Becoming a Road Warrior

by Niel M. Bornstein

Starting January 24, I will be taking a new job as a Senior Architect with Novell Consulting's Linux and Open Source practice. As a consultant, I'll be spending a good amount of time wherever the work is, so I expect Hartsfield-Jackson Atlanta Airport is going to become a second home to me.



Prior to this, I've always been a sit-at-my-desk developer, so this is a new experience for me. I'll still have a fair amount of time behind a desk, only now the desk will be in my house when it's not at a client site.



I'll be taking some time to clean up the home office so that it will be usable for an actual eight-hour workday, as opposed to the two- to three-hour after-hours writing that I have done there previously.



The time I've taken setting up my desktop box with Ubuntu will certainly pay off, as I'll be using it as the nerve center of my home office. It'll be time to get the wireless router as well, so that the desktop, iBook, and company-issued laptop will all act as peers on my home network.



But I still need some help outfitting myself for travel. Besides the laptop and cell phone, I'll obviously need an assortment of cables and accessories.



Aside from that, I'm at a loss. Does anyone out there have any tips for a new frequent traveller? Anything I can do to ease the pain of travel and bump me up against the technological limits without busting my budget?



Got any tips for a new Road Warrior?


5 Comments

F.J.
2005-01-18 07:46:59
Mac OS X for the traveler
Hi!


Ooo, that sounds like an interesting new job! Congratulations! :^)


Maybe some of this could be of interest to you?


FJ

heartogold
2005-01-18 08:35:20
things I've found helpful
I've been an IT security consultant for four years, and here are some of the things I've found helpful. You didn't mention whether your company-issued laptop was Windows or Linux, though I'll guess it's Linux, and try to keep my comments restricted to things that run on Linux.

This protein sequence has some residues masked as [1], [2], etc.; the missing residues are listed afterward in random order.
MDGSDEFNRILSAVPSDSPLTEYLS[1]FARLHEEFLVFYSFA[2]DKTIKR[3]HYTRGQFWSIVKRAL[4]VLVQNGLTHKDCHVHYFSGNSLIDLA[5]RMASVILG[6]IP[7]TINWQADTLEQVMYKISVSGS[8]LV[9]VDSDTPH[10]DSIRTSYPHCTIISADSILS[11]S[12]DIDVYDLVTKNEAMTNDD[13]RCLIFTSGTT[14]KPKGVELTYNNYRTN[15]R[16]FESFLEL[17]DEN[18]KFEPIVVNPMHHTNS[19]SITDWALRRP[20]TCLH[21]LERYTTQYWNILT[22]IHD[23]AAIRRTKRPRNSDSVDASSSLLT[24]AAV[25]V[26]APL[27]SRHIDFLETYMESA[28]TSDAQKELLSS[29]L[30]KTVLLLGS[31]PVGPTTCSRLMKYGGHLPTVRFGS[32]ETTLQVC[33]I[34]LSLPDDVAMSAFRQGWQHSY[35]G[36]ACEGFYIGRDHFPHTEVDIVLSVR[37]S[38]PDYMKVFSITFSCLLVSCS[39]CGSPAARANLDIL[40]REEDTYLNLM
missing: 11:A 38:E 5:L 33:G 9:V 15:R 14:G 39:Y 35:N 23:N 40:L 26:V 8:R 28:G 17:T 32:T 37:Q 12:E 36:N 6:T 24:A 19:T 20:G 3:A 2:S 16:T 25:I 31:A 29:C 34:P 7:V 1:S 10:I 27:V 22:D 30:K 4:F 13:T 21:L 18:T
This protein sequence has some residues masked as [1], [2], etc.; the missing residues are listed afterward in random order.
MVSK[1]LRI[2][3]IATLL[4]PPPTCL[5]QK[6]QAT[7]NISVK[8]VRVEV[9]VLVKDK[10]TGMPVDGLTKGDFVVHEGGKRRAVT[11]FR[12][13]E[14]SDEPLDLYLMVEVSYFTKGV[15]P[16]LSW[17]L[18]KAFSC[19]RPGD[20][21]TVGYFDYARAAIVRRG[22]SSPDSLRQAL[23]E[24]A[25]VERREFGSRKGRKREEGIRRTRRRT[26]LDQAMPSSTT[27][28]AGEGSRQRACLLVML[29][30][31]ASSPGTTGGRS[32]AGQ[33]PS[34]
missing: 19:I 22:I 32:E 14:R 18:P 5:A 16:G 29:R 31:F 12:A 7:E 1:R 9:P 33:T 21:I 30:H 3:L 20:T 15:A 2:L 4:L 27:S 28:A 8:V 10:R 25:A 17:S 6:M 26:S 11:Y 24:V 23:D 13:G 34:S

Some of these things are probably obvious, and you've already thought of them, but I've found them helpful nonetheless. I think the key mantra is "Travel sucks. Do anything you can to make it less painful."


  • your laptop must have a DVD player

  • Bose noise-canceling headphones (or equivalent; I only have exeperience with the Bose, but I love them)

  • VMWare (and as much RAM as your laptop can hold)

  • a large external USB2 or Firewire hard drive (for storing client files, MP3s, and VMWare virtual machines)

  • some means of regularly backing up or synchronizing your laptop with a machine at home or at work, so that when (NOT IF) your laptop is stolen, you won't lose more than a few days worth of work

  • some means of encrypting all your client files (again, for when your laptop is stolen). I've used PGPdisk on Windows, there's also EFS for Windows, and I'm sure there are equivalents on Linux. The key is to make sure every file is encrypted all the time. If you have to manually encrypt and decrypt a file to use it, you'll stop bothering with that pretty quickly

  • a privacy filter screen for your laptop

  • some means of syncronizing your cell phone address book with an address book on your laptop. I use www.mightyphone.com, but there are many options, depending on your phone and OS